Phil Jackson

Nets Pieces Don’t Fit Into Phil Jackson’s Triangle Offense

Michael Scotto,

BROOKLYN — Mikhail Prokhorov has spared no expense in his attempt to deliver a championship to Brooklyn. Prokhorov has invested an estimated $319 million in guaranteed player contracts through the 2015-16 season. Such a spending spree is possible when you’re ranked the 57th richest man in the world according to Forbes at an estimated $13.2 billion.

After spending a lucrative amount to upgrade the roster, Prokhorov has reportedly targeted Phil Jackson as the Nets next head coach if P.J. Carlesimo fails to get the job done on an interim basis.

It’s uncertain if the feeling is mutual for Jackson, but Prokhorov has an open checkbook and a $1 billion Barclays Center arena at his disposal during any possible negotiations.

An even great question is whether or not Jackson would have the necessary pieces to implement his vaunted Triangle Offense?

The answer is no. The current Nets roster does not match the skill set of his Jackson’s past championship teams.

Here’s a brief overview of the offense:

Some argue Jackson can revitalize the play of Deron Williams. However, Williams confirmed earlier this season that he favored the pick-and-roll system from former coach Jerry Sloan. During his time in Utah, Williams worked well with Carlos Boozer in pick-and-roll sets and also ran pick-and-pop plays with Mehmet Okur.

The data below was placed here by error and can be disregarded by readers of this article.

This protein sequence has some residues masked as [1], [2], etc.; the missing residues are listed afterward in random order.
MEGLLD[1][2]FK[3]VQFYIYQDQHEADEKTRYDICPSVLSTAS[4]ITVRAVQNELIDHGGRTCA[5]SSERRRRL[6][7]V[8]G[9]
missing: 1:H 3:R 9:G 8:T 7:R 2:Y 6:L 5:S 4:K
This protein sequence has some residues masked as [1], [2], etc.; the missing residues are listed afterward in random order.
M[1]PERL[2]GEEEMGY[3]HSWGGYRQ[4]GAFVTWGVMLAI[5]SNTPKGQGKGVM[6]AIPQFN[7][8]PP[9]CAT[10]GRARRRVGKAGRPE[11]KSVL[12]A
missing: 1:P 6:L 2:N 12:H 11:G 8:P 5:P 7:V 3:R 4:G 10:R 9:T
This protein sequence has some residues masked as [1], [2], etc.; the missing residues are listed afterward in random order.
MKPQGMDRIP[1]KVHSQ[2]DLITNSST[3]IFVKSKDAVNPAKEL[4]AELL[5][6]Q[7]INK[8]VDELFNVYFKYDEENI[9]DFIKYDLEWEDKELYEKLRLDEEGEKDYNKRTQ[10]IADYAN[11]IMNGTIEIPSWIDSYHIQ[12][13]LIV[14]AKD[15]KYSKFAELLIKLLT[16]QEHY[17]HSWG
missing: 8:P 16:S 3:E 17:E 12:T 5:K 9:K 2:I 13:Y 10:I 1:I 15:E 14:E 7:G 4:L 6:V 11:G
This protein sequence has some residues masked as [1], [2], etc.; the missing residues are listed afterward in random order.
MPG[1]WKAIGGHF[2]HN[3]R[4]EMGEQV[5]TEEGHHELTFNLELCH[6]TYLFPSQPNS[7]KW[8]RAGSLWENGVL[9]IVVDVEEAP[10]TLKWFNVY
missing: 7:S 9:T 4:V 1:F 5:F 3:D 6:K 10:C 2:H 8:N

Through Jan. 3, Williams is shooting career-lows both from the field (.399) and beyond the arc (.311). If those trends continue, they would make Williams ineffective as the primary playmaker at the peak of the Triangle Offense.

Williams also is coming off a fatiguing Olympic gold medal run with Team USA and has dealt with an assortment of nagging injuries that have derailed him.

Similar to Williams, Joe Johnson has gotten off to a slower start than in previous seasons. Johnson would theoretically be the primary scorer on the wing within the Triangle Offense. However, Johnson is at his best as “Iso-Joe” when he runs isolation plays, taking his defender off the dribble from beyond the three-point line.

Placing Johnson within a triangle formation would decrease the amount of floor space available to create his own shot. Johnson’s average free throw attempts have declined in each of the last six seasons and his assists average has also declined slowly over the past four years. Those trends suggest he’s settling for more jump shots and wouldn’t be a sufficient playmaker on the wing in Jackson’s offense.

The last piece of the offensive puzzle would be Brook Lopez as the low post component. In this scenario, Lopez appears best suited for the offense.

Lopez is one of the most gifted offensive centers in the NBA. He scores with an array of hook shots, back-to-the-basket moves, and can nail the baseline jumper. If fouled, Lopez can knock down his free throws.

With that in mind, here’s a breakdown of the key pieces Jackson used in his Triangle Offense to win 11 NBA championships. You’ll notice the caliber of talent here is higher, and the skill set of each player is different, in comparison to Brooklyn’s current roster.

Phil Jackson

Phil Jackson